Posted by Chris on October 22, 2004 at 00:01:17:
On Tuesday and Wednesday, October 12-13, 2004 I went on the 17th annual Dr. Death trip on the Peace. The trip is a lobster hunting trip (and contest) for very experienced divers that is nominally destined for Tanner Bank, Cortes Bank, and San Nicolas Island. This year 18 of the 20 divers on the trip dove backpacks, two used BCs.
I enjoy the seeing the people on the trip each year and I especially enjoy it because of the spots we often dive. Because of high skill and experience level of the divers Captain Eric will often drop us in conditions he would not consider most other groups.
We headed out of Ventura at 10 PM on Monday night and the seas were reasonably calm. We were headed for Tanner Bank, however that morning a thunderstorm showed up and when lightning was hitting the water just ahead of the boat Eric elected to go to Nic.
Our first dive was at Begg Rock, and most divers took scallops. I elected to take my camera that dive even though the visibility was marginal. And got some pictures of divers and of some of the many salps in the water.
Tom Chung had a very interesting tool made from a sharpened rice scooper he used for scallops; he seemed very adept at getting quite large ones quickly.
Our next dive was at the boilers, even though there was a healthy swell. Everyone came back empty handed. Our next dive was closer to the island. I managed to get one 2 lb. bug that dive and only a few others were found. Each successive dive only had a few bugs each time with most returning empty handed and many not even seeing bugs. The bugs at Nic were very spread out, and if you did see any they were mostly so far back in the holes that you could not get anywhere near them. Since the Navy was going to close the island the next day we headed for Santa Barbara Island. When we arrived we did a night dive at Suttil Island. I got two bugs on that dive putting me at 3 for the day. Again they were both around 2 lbs. big enough to bag without measuring them, but not much bigger. On that dive the quiet BBS editor Curt Billings managed to bag his limit of bugs for the day.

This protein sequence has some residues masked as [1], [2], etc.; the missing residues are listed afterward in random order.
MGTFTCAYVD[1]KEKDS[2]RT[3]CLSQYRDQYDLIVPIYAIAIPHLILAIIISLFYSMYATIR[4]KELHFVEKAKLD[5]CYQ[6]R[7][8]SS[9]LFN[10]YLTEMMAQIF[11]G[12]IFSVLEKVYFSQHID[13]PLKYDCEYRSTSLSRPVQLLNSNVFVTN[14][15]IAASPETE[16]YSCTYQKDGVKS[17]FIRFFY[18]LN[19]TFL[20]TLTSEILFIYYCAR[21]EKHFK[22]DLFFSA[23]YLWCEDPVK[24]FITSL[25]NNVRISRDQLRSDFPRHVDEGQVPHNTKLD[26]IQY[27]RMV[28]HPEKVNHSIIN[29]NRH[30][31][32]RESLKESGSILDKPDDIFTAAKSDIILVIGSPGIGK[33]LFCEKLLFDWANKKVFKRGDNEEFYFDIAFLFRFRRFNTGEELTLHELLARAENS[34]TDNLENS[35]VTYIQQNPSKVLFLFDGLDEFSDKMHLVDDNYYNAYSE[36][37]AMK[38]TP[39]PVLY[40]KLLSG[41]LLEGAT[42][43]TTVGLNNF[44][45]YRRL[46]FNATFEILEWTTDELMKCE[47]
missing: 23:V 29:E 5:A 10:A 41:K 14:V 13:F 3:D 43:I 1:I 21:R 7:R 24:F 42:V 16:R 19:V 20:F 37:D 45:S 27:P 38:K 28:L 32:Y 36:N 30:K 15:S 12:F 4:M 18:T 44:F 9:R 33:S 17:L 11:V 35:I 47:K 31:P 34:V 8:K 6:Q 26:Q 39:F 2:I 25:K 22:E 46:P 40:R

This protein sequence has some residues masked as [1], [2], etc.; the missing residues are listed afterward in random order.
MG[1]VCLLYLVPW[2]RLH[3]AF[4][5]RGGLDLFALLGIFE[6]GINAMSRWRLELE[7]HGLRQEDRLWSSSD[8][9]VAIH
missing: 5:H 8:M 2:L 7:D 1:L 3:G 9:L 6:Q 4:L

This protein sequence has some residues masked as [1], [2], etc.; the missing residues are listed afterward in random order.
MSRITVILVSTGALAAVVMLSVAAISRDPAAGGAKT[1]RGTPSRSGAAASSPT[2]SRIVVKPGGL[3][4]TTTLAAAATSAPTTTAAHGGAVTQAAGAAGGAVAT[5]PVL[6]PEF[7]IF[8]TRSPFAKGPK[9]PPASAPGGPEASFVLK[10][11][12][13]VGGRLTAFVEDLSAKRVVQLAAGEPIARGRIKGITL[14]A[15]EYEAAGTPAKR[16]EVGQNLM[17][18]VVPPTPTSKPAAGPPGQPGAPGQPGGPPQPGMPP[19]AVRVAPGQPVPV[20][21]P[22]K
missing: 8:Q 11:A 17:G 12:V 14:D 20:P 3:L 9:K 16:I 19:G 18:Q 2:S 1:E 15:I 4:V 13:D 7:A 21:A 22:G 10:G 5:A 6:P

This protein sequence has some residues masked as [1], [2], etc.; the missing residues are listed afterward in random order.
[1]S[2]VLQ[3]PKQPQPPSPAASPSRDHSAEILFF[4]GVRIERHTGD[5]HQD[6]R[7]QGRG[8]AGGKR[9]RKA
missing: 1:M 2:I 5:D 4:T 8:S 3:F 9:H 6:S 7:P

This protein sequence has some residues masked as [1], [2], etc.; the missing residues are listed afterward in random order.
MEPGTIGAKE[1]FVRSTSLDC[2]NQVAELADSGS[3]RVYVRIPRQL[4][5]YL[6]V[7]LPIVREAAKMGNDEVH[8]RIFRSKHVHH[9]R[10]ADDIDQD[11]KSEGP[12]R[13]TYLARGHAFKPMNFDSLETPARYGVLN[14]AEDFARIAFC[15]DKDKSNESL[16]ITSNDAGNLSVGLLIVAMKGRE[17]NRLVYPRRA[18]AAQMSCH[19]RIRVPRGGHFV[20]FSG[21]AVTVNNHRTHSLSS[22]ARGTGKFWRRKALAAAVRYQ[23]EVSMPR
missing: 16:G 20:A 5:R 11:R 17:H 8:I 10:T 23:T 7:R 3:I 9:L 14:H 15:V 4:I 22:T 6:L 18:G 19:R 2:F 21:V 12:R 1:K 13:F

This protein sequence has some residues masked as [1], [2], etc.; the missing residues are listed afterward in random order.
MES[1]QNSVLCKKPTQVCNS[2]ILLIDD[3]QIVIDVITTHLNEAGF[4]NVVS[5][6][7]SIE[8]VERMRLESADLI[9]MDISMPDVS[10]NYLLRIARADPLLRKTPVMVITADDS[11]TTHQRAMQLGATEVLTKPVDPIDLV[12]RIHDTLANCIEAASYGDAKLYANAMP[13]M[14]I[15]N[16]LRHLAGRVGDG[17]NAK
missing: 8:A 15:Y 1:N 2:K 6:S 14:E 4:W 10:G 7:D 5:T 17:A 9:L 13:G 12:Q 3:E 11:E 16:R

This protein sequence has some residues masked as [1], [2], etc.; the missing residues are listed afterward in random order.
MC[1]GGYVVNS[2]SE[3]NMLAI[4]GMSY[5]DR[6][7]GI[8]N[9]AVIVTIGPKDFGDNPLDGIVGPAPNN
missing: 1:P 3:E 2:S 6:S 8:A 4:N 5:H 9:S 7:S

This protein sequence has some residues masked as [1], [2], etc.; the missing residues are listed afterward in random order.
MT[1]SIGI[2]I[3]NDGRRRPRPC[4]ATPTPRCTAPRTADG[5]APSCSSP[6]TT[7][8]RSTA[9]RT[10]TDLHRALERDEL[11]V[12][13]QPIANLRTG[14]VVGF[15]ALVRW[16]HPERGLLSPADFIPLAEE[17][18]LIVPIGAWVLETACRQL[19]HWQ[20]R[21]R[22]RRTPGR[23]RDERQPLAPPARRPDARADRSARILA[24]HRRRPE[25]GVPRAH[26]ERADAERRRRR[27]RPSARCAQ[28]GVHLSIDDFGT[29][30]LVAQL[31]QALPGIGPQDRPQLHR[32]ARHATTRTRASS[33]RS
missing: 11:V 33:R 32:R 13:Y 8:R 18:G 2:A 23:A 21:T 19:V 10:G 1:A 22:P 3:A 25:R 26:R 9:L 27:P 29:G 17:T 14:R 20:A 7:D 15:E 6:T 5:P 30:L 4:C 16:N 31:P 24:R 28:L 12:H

In the morning we did 4 dives at various sites around the island. The first dive everyone came up empty. Then each dive after that only a few divers would find bugs, but when they did, they bagged several. On the third dive outside of Shag Rock I found an area with bugs, and saw one that was about 5½ lbs. in 65 ft. I took off my pack to try and get it, but it managed to squeeze back just beyond my reach. I put my pack back on and found one other in a shallow whole just before my air supply dictated that I surface. I saw Ron Bennett in the same area on that dive and he managed to bag a limit of nice 2 to 3 lb. bugs. Also on that same dive one of the Peace crew members, Steve Magellan Sanford was caught in the current and had to be rescued by the other crew members in the zodiac. When he returned Captain Eric said perhaps he should attend one of the navigation classes offered at the Peace Scuba Center.
On our last dive we headed to an area well outside of Webster Point and I found a very nice area. I pulled 3 bugs, all about 3 lbs. A couple of other divers also came back with a few that dive, but as in all previous dives most returned empty handed.
As Dr. Death trips go this one was not especially productive. On many trips almost the whole boat gets limits, but this year only two divers did. I think my take of 7 was probably about the average.
The winner of the big bug the first day was Eric Kett for one that was about 3½ lbs.
The winner the second day was Shel Streit with a 4 lb. 1 oz. Bug. Chris Cervellone was 2nd with one that was 3 lb. 11 oz.
On the way back we were delayed for a bit over an hour because the Navy has closed down the area outside of Ventura for a missile launch. A submarine hunter plane came and buzzed us to get us to stop.
I still had a great time. Since I took up photography I often wear a BC for that pursuit. However there is nothing like the freedom one feels when diving a backpack. The ease of covering and seeing large areas on every dive is just a great feeling and is one of the reasons I love bug hunting!
Post a Followup